9. A process as in claim 1 wherein said catalyst is present in combination with a conventional basic catalyst for the polymerization of formaldehyde.
10. A process as in claim 9 wherein said conventional basic catalyst is a compound selected from the group consisting of tri-N-butylamine, N-methyl-stearylamine, triphenylphosphine, and trimcthyl stearyl ammonium stearate.
11. A process as in claim 1 wherein a stabilizer is addi tionally present.
12. A process for the manufacture of thermoplastic formaldehyde polymers of high molecular weight and improved thermal stability which comprises contacting pure monomeric formaldehyde at a temperature between about -20 C. and about 60 C. in an inert solvent with, as a catalyst, N-stearyl-N-bis (2 hydroxynaphthylmethyl)- amine in an amount of 0.05 mol percent of the monomeric formaldehyde.
References Cited in the file of this patent UNITED STATES PATENTS 2,844,561 Bechtold et al. July 22, 1958 FOREIGN PATENTS 748,836 Great Britain May 9, 1956

Claims (1)

1. A PROCESS FOR THE MANUFACTURE OF THERMOPLASTIC FORMALDEHYDE POLYMERS OF HIGH MOLECULAR WEIGHT AND IMPROVED THERMAL STABILITY WHICH COMPRISES CONTACTING PURE MONOMERIC FORMALDEHYDE AT A TEMPERATURE BETWEEN ABOUT -20*C. AND ABOUT 60*C. IN AN INERT SOLVENT WITH AT LEAST ONE CATALYTIC COMPOUND OF THE FORMULA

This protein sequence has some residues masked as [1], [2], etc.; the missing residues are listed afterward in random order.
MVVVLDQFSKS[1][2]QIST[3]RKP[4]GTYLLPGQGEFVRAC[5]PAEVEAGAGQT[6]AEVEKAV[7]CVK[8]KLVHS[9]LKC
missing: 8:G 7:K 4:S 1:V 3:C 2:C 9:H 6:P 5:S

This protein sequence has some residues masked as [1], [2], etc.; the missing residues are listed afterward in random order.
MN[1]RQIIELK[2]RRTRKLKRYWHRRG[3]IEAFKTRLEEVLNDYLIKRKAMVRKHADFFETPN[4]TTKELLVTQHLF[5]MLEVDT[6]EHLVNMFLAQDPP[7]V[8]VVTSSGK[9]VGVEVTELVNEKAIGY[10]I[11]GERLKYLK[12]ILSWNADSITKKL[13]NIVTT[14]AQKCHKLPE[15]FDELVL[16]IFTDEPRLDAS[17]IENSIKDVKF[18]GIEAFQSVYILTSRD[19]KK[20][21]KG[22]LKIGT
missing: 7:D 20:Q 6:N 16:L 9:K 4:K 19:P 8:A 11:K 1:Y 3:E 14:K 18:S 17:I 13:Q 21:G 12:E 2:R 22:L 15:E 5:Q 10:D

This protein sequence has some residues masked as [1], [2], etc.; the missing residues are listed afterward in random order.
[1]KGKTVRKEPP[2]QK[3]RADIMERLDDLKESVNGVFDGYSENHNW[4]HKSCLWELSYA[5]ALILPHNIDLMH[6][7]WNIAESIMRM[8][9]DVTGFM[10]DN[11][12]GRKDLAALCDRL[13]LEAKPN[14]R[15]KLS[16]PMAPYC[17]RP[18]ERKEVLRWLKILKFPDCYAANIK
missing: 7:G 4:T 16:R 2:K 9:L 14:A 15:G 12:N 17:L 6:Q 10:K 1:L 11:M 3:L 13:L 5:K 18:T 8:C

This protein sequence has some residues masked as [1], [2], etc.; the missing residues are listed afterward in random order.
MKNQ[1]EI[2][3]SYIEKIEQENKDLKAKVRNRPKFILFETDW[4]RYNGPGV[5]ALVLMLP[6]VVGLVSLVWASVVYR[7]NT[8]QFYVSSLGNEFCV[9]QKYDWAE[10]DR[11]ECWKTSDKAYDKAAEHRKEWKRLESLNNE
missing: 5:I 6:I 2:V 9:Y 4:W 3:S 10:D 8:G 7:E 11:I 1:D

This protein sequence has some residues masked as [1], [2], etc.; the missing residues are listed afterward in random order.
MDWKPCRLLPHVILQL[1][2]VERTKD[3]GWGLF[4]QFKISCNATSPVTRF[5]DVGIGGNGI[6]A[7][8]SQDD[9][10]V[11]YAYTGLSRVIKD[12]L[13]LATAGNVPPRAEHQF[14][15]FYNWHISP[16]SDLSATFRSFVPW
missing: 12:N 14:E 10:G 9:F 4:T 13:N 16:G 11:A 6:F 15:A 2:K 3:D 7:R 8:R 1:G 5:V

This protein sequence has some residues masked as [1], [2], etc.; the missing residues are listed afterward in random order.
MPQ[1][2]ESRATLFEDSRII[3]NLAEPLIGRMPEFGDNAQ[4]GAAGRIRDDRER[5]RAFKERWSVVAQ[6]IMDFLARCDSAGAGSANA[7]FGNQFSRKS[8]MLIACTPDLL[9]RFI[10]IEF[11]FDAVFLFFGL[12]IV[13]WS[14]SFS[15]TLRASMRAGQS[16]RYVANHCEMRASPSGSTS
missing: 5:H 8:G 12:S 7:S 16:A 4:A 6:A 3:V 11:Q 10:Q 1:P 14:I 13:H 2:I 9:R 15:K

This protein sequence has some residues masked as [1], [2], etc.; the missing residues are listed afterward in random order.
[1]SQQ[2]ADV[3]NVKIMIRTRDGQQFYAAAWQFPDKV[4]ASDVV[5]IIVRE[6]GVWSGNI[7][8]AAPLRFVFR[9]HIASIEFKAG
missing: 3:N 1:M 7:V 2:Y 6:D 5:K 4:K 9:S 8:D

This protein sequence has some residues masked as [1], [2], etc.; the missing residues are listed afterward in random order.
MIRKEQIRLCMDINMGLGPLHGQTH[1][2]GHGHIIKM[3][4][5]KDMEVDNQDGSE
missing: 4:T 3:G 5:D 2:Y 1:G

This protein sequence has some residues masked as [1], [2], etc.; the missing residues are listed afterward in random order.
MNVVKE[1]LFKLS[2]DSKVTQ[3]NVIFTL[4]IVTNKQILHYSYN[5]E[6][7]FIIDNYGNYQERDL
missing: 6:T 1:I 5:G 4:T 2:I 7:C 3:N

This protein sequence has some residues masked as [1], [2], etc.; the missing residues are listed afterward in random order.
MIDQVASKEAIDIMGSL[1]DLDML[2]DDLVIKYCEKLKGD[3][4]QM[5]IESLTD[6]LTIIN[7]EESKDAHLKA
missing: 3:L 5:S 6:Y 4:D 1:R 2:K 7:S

US86122559 1958-12-27 1959-12-22 Process for the manufacture of formaldehyde polymers Expired - Lifetime US3173894A (en)

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Cited By (5)

* Cited by examiner, † Cited by third party
Publication number Priority date Publication date Assignee Title
US3280068A (en) * 1962-05-04 1966-10-18 Montedison Spa Polyoxymethylenes containing allophanates as stabilizers
US3294734A (en) * 1961-04-13 1966-12-27 Hoechst Ag Amine stabilized trioxane copolymers
US3324083A (en) * 1963-12-31 1967-06-06 Chemishe Werke Huls Ag Process for controlling the degree of polymerization of polyoxymethylenes
US3357952A (en) * 1963-01-29 1967-12-12 Prod Chim Pechiney St Gobain Polymerization of formaldehyde using a phosphoamineester catalyst